• In reducing climate risk and increasing green energy innovation, the country will see broad economic benefits.
    Energy efficiency reduces costs and is good for the bottom line.  In addition, the development of new technology and infrastructure to facilitate our transition to a low carbon economy will spur innovation and create new jobs in a variety of sectors.
  • We support the flexibility that the rule provides.
    Each state may alone, or with other states in the region, craft the strategy that will most efficiently and effectively lower the carbon intensity of its energy production.

We do have a few concerns.

  • We are troubled by the environmental justice analysis that indicates there may be certain electricity generating units that will be used more intensively after they are made more efficient.  This will lead to increased pollution in areas close to those facilities. We encourage a thorough environmental justice analysis of these impacts to ensure that low-income communities and communities of color are not disproportionately impacted.
  • We are also concerned about the increased deployment of plants powered by natural gas contemplated by the rule.  There are risks to both communities and the environment associated with the development of this resource, and we recommend careful attention to mitigate these impacts.

Finally, we offer a few comments on the state plans.

  • We encourage even broader community participation in the creation of the state plans and recommend the inclusion of representatives from the environmental justice community.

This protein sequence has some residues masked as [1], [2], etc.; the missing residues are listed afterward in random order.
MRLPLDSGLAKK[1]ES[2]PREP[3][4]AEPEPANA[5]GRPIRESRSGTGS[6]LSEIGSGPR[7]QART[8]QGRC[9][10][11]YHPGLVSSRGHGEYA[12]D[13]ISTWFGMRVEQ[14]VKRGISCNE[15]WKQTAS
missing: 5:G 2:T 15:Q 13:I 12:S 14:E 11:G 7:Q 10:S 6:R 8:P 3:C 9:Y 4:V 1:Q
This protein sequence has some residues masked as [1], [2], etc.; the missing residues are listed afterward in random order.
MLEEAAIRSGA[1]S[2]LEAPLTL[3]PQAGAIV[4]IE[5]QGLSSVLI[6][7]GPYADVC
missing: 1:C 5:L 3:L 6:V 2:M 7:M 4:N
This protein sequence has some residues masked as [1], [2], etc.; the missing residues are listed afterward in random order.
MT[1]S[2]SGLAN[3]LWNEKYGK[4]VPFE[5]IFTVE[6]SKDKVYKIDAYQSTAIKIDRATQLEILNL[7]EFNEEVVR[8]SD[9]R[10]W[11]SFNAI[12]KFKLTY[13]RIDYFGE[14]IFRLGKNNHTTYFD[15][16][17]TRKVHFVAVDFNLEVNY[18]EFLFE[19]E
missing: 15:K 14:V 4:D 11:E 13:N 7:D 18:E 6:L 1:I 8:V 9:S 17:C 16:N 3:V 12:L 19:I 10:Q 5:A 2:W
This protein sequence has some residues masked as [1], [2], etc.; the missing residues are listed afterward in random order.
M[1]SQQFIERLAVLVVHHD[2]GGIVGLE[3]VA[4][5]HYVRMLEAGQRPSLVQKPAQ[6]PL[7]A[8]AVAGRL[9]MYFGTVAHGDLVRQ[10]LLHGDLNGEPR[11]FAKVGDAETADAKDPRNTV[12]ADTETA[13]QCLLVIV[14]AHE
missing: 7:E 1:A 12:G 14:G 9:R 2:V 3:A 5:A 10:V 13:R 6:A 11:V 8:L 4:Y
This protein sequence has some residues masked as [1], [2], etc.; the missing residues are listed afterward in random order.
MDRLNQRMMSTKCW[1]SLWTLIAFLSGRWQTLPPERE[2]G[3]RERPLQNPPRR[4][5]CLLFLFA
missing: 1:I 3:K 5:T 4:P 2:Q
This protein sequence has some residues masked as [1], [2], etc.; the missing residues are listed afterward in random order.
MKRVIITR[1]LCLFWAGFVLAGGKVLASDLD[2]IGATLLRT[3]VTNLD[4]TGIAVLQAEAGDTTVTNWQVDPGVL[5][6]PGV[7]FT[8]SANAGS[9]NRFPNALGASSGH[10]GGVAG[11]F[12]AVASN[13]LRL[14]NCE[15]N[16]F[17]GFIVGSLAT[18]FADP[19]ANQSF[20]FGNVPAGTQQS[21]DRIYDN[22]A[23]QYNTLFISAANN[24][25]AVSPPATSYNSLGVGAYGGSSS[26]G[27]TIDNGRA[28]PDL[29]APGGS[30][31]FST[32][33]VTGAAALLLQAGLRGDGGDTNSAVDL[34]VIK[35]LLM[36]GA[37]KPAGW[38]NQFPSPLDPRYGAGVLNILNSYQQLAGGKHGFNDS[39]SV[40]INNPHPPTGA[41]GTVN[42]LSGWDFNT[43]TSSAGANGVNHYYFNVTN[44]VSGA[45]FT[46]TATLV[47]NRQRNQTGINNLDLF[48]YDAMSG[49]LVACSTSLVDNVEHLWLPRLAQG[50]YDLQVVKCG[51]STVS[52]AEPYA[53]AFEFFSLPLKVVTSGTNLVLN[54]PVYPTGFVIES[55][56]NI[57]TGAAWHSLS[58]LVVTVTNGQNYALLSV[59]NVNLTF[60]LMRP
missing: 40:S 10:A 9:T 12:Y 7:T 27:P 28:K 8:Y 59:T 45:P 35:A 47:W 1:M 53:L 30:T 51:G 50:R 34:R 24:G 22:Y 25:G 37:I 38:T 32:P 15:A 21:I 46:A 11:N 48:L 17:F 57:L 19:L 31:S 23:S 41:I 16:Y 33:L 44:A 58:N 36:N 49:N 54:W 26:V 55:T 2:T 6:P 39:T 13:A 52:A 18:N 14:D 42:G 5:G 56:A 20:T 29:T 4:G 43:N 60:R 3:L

• We are hopeful that in the development of state plans, Pennsylvania will encourage the robust use of renewable energy and that it will develop comprehensive systems to improve energy efficiency.
  • We urge each state to undertake an environmental justice analysis of its plan. Each state must be mindful of the equitable implementation of this rule in order to maximize its health benefits among those who have suffered the long-term impacts of living near high-polluting facilities.

As institutional investors that have engaged the companies in our portfolios to advance sustainable and just climate solutions, we would like to reiterate our support for the EPA’s proposed Clean Power Plan. We look forward to working with the EPA and Pennsylvania in the development of inclusive and effective implementation plans that will protect the health and well-being of climate-vulnerable communities, secure a better economic future for Pennsylvania and position our nation as a leader in addressing the global threat of climate change.

The EPA hearings on the (finally) proposed Carbon Pollution Standards for Existing Power Plants took place the last week in July in Pittsburgh, Washington, D.C., Atlanta, and Denver.  PA IPL members offered testimony both in Pittsburgh and Washington.  Testimony posted here is shared by permission of the authors.  Remarks by PA IPL supporters are published on this blog alongside PA IPL’s official remarks. When you’re inspired, submit a written comment of your own.